After [Thursday's] market close, Amazon.com announced the launch of “Amazon Unbox”, a new digital video download service offering customers thousands of television shows, movies and other video content from more than thirty studio and network partners from Hollywood and around the world. Key features of Unbox include:
• $1.99 for television episodes; $7.99-$14.99 for movies; $3.99 for rentals.
• DVD-quality video, triple the quality of the leading commercial Internet video services.
• Allows customers to buy from one PC (such as an office computer) and download to another (such as a home computer).
• Downloads automatically include a second file optimized for playback on any Windows Media compatible portable device.
• Progressive download ability eliminates the need to wait for the entire video to download before watching. This means the typical cable broadband customer can start watching any Unbox TV show or movie within five minutes of ordering.
• Unbox customers will be able to access their videos in the Amazon Your Media Library, a personalized Web page that indexes and organizes their media purchases from Amazon.com, including books, CDs, DVDs and Unbox videos.
The Internet will eventually become the dominant vehicle for media delivery, and in that vein we view the launch of Unbox as a positive step for Amazon – it is moving early to align itself with a long-term transition away from packaged media. We see several reasons, however, to view the launch as a neutral event for AMZN shares:
1. Minimal price advantage over physical DVDs. Due to package cost savings, production studios are likely offering downloadable movies to Amazon at a discount to the cost of physical DVDs. Nevertheless, Amazon’s gross margins on downloads should be very similar to those achieved on physical DVDs, so any cost savings that Amazon can pass through to customers is likely to be minimal. We don’t think it will be enough to compel consumers to ditch the greater level of convenience that physical DVDs currently offer.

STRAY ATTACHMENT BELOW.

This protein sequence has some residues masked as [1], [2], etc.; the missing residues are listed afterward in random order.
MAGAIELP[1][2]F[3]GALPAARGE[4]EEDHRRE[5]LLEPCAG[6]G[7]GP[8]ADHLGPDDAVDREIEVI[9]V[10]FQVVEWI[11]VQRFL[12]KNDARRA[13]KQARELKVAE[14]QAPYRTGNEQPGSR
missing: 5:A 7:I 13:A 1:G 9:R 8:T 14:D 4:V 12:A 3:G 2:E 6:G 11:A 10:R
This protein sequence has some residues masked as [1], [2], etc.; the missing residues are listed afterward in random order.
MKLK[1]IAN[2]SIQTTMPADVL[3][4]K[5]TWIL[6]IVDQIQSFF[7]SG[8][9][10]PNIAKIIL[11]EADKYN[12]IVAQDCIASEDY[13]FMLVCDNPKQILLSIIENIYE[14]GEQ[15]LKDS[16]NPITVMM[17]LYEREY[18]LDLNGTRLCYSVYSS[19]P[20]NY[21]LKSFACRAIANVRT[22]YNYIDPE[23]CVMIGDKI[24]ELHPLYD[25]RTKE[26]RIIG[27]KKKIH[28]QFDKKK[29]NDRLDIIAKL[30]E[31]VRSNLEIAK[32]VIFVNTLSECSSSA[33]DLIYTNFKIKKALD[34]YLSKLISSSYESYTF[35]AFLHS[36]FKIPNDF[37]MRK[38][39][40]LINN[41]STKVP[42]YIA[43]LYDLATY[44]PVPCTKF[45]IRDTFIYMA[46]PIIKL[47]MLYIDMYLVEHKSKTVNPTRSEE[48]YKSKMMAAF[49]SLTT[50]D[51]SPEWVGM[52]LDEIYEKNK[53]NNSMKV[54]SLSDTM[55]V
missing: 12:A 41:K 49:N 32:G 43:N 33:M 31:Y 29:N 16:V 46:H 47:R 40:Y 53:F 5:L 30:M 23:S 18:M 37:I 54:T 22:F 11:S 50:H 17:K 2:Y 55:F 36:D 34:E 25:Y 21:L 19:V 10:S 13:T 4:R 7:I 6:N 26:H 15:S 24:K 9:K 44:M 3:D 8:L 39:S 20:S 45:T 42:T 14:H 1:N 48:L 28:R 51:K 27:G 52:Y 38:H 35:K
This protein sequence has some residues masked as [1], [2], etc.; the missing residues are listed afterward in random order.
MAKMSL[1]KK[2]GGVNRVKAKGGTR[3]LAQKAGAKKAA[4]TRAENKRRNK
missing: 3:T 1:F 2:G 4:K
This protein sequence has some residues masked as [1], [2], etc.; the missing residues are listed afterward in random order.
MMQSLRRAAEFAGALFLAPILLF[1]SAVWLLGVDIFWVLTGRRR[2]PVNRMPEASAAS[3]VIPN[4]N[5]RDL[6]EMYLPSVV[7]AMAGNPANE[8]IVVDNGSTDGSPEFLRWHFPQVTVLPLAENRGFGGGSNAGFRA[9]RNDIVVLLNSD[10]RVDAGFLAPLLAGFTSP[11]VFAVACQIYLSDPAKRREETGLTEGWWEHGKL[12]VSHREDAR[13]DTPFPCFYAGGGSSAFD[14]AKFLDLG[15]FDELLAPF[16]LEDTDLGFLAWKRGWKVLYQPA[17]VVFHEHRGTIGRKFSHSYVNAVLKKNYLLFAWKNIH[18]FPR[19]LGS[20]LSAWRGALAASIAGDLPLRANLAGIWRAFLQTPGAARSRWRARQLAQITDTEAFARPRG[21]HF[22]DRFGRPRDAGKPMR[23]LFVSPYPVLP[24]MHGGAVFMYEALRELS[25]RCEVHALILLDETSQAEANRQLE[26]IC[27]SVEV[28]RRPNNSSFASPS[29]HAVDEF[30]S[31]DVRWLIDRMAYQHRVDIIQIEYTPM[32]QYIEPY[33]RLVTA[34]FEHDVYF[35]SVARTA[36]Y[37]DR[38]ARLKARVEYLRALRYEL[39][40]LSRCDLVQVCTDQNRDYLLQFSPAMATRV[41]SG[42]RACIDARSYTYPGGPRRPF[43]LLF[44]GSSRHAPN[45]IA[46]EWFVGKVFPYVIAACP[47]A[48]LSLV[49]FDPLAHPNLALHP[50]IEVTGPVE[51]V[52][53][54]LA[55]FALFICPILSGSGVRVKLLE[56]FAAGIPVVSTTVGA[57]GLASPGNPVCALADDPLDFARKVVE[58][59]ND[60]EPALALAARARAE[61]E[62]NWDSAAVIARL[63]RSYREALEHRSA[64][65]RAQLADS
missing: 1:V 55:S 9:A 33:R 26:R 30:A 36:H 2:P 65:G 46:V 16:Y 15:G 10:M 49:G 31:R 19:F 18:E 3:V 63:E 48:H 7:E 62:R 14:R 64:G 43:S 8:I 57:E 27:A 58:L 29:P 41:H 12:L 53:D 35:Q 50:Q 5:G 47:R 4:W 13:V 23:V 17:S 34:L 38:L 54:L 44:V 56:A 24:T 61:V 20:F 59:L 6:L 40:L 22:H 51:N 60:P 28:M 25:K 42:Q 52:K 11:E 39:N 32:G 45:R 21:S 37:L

2. Limited selection. Although Amazon will offer thousands of movies and TV shows and appears to boast the broadest network of studio partners, Unbox’s offering will still be quite limited compared to what’s available on DVD.
3. The inability to burn videos onto a physical DVD. This strikes us as the single biggest obstacle (at least currently) to widespread adoption of downloadable video.
4. A limited number of consumers use a PC as their primary device for consuming long-form media. A small percentage of consumers have PC monitors that adequately replicate the experience of watching a movie on a TV. Furthermore, the mainstream consumer currently lacks the hardware and tech savvy to connect their PC to a TV.
5. The inconvenience of long download times. With a 1.5 mbps broadband connection it will take nearly 4 hours to download a 2 hour movie. In that time, a consumer can easily travel to Blockbuster (BBI, NR) or a DVD retailer.
6. Competition from Apple and others. Apple (AAPL) is widely expected to announce the availability of movie downloads on iTunes early next week. Unlike Amazon, Apple’s offering is connected to a specific piece of hardware – the iPod Video – that has already gained a significant amount of traction among consumers.
7. Limited success to date by two leading movie download sites. We note that two leading movie download sites, Movielink.com and Cinemanow.com, have achieved limited success to date vis-à-vis driving consumer traffic to its websites. Traffic to both sites, as evidenced by the graph below, appears to have been flat to down Y/Y in July.